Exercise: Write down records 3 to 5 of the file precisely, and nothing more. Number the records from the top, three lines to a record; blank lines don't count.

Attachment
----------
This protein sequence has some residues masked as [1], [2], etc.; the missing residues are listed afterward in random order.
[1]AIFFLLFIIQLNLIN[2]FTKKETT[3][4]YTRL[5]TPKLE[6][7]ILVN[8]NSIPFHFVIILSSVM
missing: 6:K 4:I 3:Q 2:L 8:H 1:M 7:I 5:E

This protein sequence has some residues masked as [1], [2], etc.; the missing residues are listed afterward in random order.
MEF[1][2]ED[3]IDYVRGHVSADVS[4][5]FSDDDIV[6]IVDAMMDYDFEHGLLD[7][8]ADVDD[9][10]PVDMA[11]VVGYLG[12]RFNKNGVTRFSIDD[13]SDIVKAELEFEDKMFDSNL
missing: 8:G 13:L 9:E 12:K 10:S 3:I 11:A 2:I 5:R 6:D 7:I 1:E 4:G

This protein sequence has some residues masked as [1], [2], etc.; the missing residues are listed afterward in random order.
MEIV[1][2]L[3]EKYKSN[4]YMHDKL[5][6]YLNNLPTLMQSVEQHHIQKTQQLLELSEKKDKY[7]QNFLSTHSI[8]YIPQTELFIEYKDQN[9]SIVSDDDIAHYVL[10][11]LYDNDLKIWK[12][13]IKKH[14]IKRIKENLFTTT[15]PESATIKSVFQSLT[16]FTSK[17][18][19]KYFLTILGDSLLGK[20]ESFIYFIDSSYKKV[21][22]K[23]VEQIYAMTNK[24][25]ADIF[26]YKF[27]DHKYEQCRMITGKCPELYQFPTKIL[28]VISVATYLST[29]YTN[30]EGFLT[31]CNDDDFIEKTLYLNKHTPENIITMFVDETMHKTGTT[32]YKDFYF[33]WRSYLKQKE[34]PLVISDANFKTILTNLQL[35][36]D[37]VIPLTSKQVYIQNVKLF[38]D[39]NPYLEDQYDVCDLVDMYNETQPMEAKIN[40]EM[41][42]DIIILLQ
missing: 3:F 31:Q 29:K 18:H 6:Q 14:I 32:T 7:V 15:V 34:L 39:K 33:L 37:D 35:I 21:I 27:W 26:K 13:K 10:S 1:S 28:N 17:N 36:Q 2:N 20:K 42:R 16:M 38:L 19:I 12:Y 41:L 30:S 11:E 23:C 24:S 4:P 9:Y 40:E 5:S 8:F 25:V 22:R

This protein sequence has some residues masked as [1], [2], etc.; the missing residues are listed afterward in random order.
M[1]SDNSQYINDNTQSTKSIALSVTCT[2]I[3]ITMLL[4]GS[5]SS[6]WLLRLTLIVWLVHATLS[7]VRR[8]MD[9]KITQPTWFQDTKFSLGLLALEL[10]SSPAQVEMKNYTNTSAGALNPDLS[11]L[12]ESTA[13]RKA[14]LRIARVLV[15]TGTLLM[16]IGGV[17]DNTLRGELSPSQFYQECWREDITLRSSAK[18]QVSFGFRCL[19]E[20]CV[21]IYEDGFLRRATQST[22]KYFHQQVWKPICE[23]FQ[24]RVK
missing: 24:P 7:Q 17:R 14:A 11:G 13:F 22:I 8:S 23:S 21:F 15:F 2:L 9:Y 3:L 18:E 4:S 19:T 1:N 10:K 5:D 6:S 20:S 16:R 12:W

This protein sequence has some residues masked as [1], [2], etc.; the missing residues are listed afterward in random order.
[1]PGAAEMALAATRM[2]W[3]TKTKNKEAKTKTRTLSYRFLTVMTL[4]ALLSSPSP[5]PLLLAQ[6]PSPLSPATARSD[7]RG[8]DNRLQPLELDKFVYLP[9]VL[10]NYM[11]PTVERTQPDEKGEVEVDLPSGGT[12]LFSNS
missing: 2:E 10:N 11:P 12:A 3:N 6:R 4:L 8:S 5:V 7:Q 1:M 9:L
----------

This protein sequence has some residues masked as [1], [2], etc.; the missing residues are listed afterward in random order.
MEIV[1][2]L[3]EKYKSN[4]YMHDKL[5][6]YLNNLPTLMQSVEQHHIQKTQQLLELSEKKDKY[7]QNFLSTHSI[8]YIPQTELFIEYKDQN[9]SIVSDDDIAHYVL[10][11]LYDNDLKIWK[12][13]IKKH[14]IKRIKENLFTTT[15]PESATIKSVFQSLT[16]FTSK[17][18][19]KYFLTILGDSLLGK[20]ESFIYFIDSSYKKV[21][22]K[23]VEQIYAMTNK[24][25]ADIF[26]YKF[27]DHKYEQCRMITGKCPELYQFPTKIL[28]VISVATYLST[29]YTN[30]EGFLT[31]CNDDDFIEKTLYLNKHTPENIITMFVDETMHKTGTT[32]YKDFYF[33]WRSYLKQKE[34]PLVISDANFKTILTNLQL[35][36]D[37]VIPLTSKQVYIQNVKLF[38]D[39]NPYLEDQYDVCDLVDMYNETQPMEAKIN[40]EM[41][42]DIIILLQ
missing: 3:F 31:Q 29:K 18:H 6:Q 14:I 32:T 7:V 15:V 34:L 39:K 33:L 37:D 35:I 21:I 27:W 26:K 13:K 10:S 1:S 28:N 17:N 36:Q 2:N 20:K 42:R 16:M 38:L 19:I 12:Y 41:L 30:S 11:E 23:C 24:S 4:P 9:Y 40:E 5:S 8:F 25:V 22:R

This protein sequence has some residues masked as [1], [2], etc.; the missing residues are listed afterward in random order.
M[1]SDNSQYINDNTQSTKSIALSVTCT[2]I[3]ITMLL[4]GS[5]SS[6]WLLRLTLIVWLVHATLS[7]VRR[8]MD[9]KITQPTWFQDTKFSLGLLALEL[10]SSPAQVEMKNYTNTSAGALNPDLS[11]L[12]ESTA[13]RKA[14]LRIARVLV[15]TGTLLM[16]IGGV[17]DNTLRGELSPSQFYQECWREDITLRSSAK[18]QVSFGFRCL[19]E[20]CV[21]IYEDGFLRRATQST[22]KYFHQQVWKPICE[23]FQ[24]RVK
missing: 24:P 7:Q 17:R 14:A 11:G 13:F 22:I 8:S 23:S 21:F 15:F 2:L 9:Y 3:L 18:E 4:S 19:T 1:N 10:K 5:D 6:S 20:S 16:R 12:W

This protein sequence has some residues masked as [1], [2], etc.; the missing residues are listed afterward in random order.
[1]PGAAEMALAATRM[2]W[3]TKTKNKEAKTKTRTLSYRFLTVMTL[4]ALLSSPSP[5]PLLLAQ[6]PSPLSPATARSD[7]RG[8]DNRLQPLELDKFVYLP[9]VL[10]NYM[11]PTVERTQPDEKGEVEVDLPSGGT[12]LFSNS
missing: 2:E 10:N 11:P 12:A 3:N 6:R 4:L 8:S 5:V 7:Q 1:M 9:L